The first of the ‘surveillance checkpoints’ is found towards the end of Gap1 (G1) phase and is the G1 DNA damage checkpoint. At this checkpoint and just ahead of it the DNA of the cell selected to divide is subjected to biomolecular surveillance for integrity. In humans DNA damage is ‘self-signalled’ mainly by the damaged DNA itself raising the level and activity of the protein products of certain genes, especially those of the tumour suppressor gene p53 from chromosome 17. Gene p53 is called the ‘guardian of the genome’ and is largely responsible for determining whether the cell should be admitted to the next synthesis (S) phase. If DNA is not too damaged a repair may be possible and the cell cycle arrested and slowed down until repairs are effected. Cell cycle ‘quality control’ may determine that the damage cannot be repaired. In this case ‘p53’ will trigger the programmed cell death (apoptosis) facility.

The division cycle of a cell with badly damaged DNA may end at this checkpoint.

Unfortunately, quality control in cells is not perfect. Very occasionally DNA damage is missed by QC and slightly changed DNA slips through the system. Sometimes this is because the damaged DNA does not trigger the checkpoint system. The quality control system may also be damaged itself. DNA of the p53 gene can be damaged by sunlight (u.v. radiation) and mutagenic chemicals including those from cigarette smoke and aflatoxin from, for example, mouldy peanuts.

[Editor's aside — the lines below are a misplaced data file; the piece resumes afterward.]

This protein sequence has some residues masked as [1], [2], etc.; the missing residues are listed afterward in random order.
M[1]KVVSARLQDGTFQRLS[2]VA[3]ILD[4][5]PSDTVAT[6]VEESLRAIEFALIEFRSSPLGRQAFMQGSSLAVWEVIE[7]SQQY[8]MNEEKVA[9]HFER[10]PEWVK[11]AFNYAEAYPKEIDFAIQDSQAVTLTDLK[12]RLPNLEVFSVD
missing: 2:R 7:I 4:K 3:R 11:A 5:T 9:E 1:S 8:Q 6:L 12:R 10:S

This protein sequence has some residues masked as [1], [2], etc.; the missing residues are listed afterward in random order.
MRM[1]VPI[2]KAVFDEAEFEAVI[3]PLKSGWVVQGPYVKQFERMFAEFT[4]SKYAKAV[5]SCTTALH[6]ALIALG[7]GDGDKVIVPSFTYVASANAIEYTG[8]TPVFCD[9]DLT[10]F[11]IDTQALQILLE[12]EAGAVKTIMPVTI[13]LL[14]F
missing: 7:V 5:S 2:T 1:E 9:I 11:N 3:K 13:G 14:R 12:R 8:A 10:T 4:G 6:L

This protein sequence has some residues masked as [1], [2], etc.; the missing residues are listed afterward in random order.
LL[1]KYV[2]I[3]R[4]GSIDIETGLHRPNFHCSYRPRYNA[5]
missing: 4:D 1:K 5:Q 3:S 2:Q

At the G1 checkpoint in yeast cell cycle, a check is made to ensure cell size is correct for division, but cell size has been found not to be so critical a factor in some cells of higher eukaryotes

S (DNA synthesis) phase

S phase occupies about a third of total cell cycle time. It is here that under the ‘licensing’ system only one new copy of the cell’s DNA is synthesized. This includes acceptable alterations but also questionable ones not detected by QC because of system errors and breakdown. The failure of the ‘guardian of the genome’ p53 gene to operate due to damage within its own DNA is an example of this.

In S phase the double-stranded DNA unwinds into two component strands that serve as templates for the synthesis of a new strand on each. Newly formed units of the bases adenine (A), thymine (T), guanine (G) and cytsosine (C) are attached to compliment bases on the unwound DNA. One set of DNA is now produced for each of the two daughter cells. The process of DNA synthesis consumes a considerable amount of energy. (For details of this process see the textbooks listed on our website for example: Pollard, T. D. & Earnshaw, W. C., ‘Cell Biology’ 1st Edit. 2002. 2nd printing, with additions 2004. Publ: W. B. Saunders).

S phase checkpoints